Turkey occupies a rectangular-shaped peninsula of land at the crossroads between Europe, Asia and Africa; home to countless civilizations and a crossing point between the continents over several ages.
A vast country 814,578 square kilometres or 314,510 square metres in area with a beautiful coastline stretching 8333 km or 5187 miles, it is approximately 3.5 times the size of the UK. It is situated on two continents – 3% in Europe (Thrace) and the remainder of the landmass, including Anatolia, in Asia – and Istanbul is the only city in the world straddled on two continents, separated by the Bosphorus strait, which runs from the Black Sea through Istanbul and into the inland Sea of Marmara which flows through the Dardanelles and out to the Aegean. Turkey is bordered to the north by the Black Sea (Karadeniz), to the west by the Sea of Marmara (Marmara Denizi) and Aegean (Ege) and to the south by the Mediterranean (Akdeniz).
Due to its position and the fact that Turkey is at the meeting point of three different climatic zones, it is home to a tremendous variety of landscapes and plants so being a paradise for travellers and naturalists. There are dense forests in the northern Black Sea and the southern Mediterranean regions, coastal plains on the western Aegean; mountain pastures inland, deserts to the southeast and lakes throughout the country.
Turkey is separated into seven geographical regions, which are, in order of size: East Anatolia, Central Anatolia, Black Sea, Mediterranean, Aegean, Marmara and Southeast Anatolia.
Turkey is also a very mountainous country, with an average altitude of 1,132 metres and the tallest peaks in the east with Mount Agri (Ağrı Dağı) the highest at 5165 metres. This mountain is a snow-capped inactive volcano and is said to be the resting place for Noah’s Ark. The North Anatolian Mountains run along the north of the country parallel to the Black Sea, whilst the Taurus Mountains (Toros Dağları) sweep along the Mediterranean in the south.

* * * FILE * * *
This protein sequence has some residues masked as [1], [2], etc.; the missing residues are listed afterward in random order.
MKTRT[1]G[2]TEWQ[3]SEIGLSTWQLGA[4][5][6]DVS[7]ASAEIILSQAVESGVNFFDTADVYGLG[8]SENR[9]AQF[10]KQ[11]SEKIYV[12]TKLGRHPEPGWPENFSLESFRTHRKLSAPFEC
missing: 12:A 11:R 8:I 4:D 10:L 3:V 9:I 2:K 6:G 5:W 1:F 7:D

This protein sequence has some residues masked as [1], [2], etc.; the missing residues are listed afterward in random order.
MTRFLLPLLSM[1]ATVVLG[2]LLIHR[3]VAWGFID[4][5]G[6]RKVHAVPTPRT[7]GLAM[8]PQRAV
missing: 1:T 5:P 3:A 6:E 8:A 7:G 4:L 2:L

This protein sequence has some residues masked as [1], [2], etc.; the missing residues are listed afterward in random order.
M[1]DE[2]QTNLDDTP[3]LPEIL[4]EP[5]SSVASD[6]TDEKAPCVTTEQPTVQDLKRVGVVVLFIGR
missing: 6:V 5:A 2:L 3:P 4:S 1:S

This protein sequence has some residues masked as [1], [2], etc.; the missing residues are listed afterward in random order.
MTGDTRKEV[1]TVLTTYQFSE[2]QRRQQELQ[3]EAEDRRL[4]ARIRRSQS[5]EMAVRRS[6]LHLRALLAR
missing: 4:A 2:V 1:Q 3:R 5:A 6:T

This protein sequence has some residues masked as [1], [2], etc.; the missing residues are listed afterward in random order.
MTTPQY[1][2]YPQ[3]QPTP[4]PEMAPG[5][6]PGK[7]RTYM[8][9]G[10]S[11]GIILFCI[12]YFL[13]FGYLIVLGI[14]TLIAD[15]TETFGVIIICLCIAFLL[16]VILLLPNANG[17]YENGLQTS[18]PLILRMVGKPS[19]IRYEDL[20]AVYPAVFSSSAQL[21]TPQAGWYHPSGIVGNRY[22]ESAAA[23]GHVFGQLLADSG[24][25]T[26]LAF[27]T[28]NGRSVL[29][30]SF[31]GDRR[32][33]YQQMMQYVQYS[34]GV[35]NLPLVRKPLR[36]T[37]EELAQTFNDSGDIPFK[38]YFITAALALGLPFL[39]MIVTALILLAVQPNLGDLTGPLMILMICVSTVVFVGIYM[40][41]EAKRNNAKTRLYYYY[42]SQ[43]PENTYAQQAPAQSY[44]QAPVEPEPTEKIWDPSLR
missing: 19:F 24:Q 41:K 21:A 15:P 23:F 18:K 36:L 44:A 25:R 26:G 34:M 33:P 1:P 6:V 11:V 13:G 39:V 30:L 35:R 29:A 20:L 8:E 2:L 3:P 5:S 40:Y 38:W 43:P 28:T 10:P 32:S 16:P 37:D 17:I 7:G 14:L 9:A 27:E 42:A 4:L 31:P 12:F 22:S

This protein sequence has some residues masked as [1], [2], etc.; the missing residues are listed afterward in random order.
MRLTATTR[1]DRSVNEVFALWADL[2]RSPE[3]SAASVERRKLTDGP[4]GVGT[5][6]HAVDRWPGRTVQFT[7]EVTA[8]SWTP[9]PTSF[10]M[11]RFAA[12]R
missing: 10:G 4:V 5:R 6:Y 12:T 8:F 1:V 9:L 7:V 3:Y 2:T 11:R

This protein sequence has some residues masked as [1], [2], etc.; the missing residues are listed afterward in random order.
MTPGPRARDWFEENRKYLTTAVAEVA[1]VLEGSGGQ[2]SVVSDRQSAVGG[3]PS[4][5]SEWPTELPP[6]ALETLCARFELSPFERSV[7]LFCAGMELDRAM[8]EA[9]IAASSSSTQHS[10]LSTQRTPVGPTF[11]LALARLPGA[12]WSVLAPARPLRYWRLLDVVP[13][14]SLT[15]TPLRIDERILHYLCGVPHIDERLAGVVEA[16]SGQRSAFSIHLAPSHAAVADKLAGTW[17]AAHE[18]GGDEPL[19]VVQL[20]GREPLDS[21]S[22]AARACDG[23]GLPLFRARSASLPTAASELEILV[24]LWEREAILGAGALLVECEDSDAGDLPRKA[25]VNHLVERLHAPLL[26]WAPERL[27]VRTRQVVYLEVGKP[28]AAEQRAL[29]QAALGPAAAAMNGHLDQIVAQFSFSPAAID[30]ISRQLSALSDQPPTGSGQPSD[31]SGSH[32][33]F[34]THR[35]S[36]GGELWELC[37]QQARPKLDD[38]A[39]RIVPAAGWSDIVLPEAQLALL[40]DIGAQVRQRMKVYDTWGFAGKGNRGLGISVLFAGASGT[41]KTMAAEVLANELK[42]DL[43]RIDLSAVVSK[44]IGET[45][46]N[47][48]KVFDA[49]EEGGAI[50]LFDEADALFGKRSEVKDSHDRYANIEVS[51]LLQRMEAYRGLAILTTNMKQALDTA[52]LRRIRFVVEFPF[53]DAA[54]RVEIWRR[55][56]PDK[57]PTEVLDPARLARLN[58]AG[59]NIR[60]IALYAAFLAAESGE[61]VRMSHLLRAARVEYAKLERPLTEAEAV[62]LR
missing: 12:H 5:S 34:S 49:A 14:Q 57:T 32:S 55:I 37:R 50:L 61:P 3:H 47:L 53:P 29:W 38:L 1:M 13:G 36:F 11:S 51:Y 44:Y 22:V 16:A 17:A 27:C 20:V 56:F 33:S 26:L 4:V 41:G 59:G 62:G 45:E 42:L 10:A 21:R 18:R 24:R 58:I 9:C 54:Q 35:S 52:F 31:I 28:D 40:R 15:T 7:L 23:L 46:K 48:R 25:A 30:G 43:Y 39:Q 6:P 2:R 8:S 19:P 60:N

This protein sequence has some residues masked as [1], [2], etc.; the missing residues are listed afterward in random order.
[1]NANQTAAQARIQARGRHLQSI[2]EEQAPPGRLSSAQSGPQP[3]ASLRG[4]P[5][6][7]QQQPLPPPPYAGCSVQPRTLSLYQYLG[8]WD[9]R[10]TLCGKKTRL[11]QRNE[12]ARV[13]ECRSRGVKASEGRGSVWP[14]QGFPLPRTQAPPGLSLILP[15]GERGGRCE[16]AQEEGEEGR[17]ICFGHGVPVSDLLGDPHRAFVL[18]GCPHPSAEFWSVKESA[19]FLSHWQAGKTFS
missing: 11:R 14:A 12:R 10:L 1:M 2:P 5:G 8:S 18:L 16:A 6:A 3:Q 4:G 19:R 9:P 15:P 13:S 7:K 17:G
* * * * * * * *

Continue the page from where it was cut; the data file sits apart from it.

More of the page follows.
Lakes and Rivers
There are a large number of lakes in Turkey; most notable is Lake Van, the largest natural lake at 3,713 square kms, covering as much area as an inland sea. Dam lakes are also a common site in Turkey. The country’s longest river is the Kızılırmak, which flows into the Black Sea and is 1355 km long. The Euphrates (Fırat) and Tigris (Dicle) both originate in Turkey and flow through other countries before reaching the Persian Gulf.
Having a complex geological past has left some wondrous traces on the landscape, most notably the white, lunar rocky fairy-chimney forms of the Cappadocian countryside and the white travertine terraces of Pamukkale which literally means cotton castle. This varied landscape is also reflected in the crops grown in the different parts of the country: tea to the northeast, hazelnuts to the north, olives and tobacco to the west, wheat inland and fruit throughout, to name just a few.